Is Snooping on Your Spouse OK?
Some will automatically respond: “Absolutely not – that is an invasion of privacy that marriage doesn’t overcome.” Others, just as quickly, will answer; “Of course it’s okay – there shouldn’t be secrets between spouses.” I think the answer is a firm: “Hmmm – it depends.”
Being married does not entitle us to know every thought, conversation or idea that our mate has. As a matter of fact, not allowing every thought that passes through our heads to be transformed into words can be healthy for marriage. Many spouses have experienced a less-than-satisfying response to the heartfelt question: “What are you thinking about?”
Our mates should have the same reasonable expectation of privacy we do. Looking around in their personal stuff out of curiosity is inappropriate. Other violations of privacy are snooping because:
- A former partner gave you reason not to trust him or her
- One of your parents gave the other a reason not to trust them
- Preventative maintenance – there’s no reason to distrust, you just like to be in-the-know
Some of you may be tempted to throw my own words back at me from a previous article (Google the One You’re with) by saying: “It’s not snooping, it’s smart.” But we have to keep things in context. First, in that article I was addressing dating situations. And it is smart to find out all you can about someone you are considering sharing your life with. Presumably you did that before you got married. Second, even in that context, I did not advocate rifling through wallets, purses, clothes pockets, telephones and personal files.
Picture this scenario: You walk into the bedroom and your spouse is on hands and knees searching your bottom drawer.
YOU: What are you doing?
SPOUSE: Just looking around.
YOU: Why? What are you looking for?
SPOUSE: Nothing in particular. Just making sure there’s nothing in here I should be aware of.
May I assume you would not be pleased? The physical position may be different, but looking through billfolds, personal correspondence, or checking the odometer after errands is no less invasive and potentially damaging to your relationship.
Now, please don’t confuse having a healthy respect for your mate’s privacy and personal space with ostrich-like behavior of putting your head in the sand when you have warning flags there’s a problem. If you have a legitimate concern – based on reliable information and/or your mate’s behavior – and discussion with your mate about it doesn’t ring true, it could be disastrous not to probe. Examples of such situations include:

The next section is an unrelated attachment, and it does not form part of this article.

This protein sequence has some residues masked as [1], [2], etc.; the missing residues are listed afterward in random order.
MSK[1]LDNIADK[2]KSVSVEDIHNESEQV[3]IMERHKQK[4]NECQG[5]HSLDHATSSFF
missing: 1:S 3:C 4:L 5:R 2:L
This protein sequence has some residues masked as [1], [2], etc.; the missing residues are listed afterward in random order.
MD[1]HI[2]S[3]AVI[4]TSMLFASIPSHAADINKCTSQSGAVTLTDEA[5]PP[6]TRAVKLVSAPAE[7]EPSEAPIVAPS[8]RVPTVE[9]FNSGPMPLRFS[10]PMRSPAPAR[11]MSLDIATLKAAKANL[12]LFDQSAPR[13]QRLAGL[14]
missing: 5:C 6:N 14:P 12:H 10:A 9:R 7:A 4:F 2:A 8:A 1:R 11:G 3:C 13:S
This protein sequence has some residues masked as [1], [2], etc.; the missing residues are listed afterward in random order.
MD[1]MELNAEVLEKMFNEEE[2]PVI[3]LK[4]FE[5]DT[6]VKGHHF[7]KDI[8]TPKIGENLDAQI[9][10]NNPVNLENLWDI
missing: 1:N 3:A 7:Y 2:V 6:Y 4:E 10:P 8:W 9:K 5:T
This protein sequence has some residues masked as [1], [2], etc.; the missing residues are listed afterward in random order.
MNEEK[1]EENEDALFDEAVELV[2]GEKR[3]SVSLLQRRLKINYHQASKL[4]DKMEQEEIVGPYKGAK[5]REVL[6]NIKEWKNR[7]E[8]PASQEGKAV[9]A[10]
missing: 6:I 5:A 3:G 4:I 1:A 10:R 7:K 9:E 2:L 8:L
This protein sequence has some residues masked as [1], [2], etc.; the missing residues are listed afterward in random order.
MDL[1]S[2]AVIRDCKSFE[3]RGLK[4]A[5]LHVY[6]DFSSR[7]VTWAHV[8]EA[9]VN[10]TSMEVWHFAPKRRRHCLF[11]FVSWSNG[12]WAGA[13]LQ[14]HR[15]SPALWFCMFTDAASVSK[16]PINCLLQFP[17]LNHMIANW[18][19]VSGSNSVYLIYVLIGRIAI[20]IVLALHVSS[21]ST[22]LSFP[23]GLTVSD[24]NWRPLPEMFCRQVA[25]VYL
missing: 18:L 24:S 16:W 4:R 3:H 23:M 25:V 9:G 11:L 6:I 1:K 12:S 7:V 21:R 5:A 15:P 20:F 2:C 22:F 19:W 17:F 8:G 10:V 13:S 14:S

- Suspecting your mate of having an affair (in addition to your emotional well-being, your physical well-being could be at stake if you are engaging in marital relations)
- Suspecting your mate of addiction – whether alcohol, drugs, pornography, gambling or any other such destructive behavior
- Suspecting your mate of illegal activity
- Money missing from bank accounts or bills not getting paid
- There is an unexplained change in your mate’s appearance (sudden changes in dress, make-up, weight, etc.)
- There is an unexplained change in your mate’s behavior (more time away from home, being secretive about phone calls and emails, a different tone to the interaction between you and your spouse and/or your spouse and your children, a sudden shift in who your spouse socializes with, etc).
If you, as an innocent spouse, would be offended by your spouse’s snooping in your things out of curiosity (or because of the behavior of others in their life), it’s a safe assumption your innocent spouse would be offended by the same type of snooping from you. But note the word ‘innocent.’ If there are red flags that a problem exists, the term “snooping” shouldn’t deter you from getting sufficient information to protect your children, yourself, your marriage, and your spouse from harm.
What do you think about snooping on a spouse? Have you had a negative or positive experience that resulted from snooping? Tell us about it in the comment section below.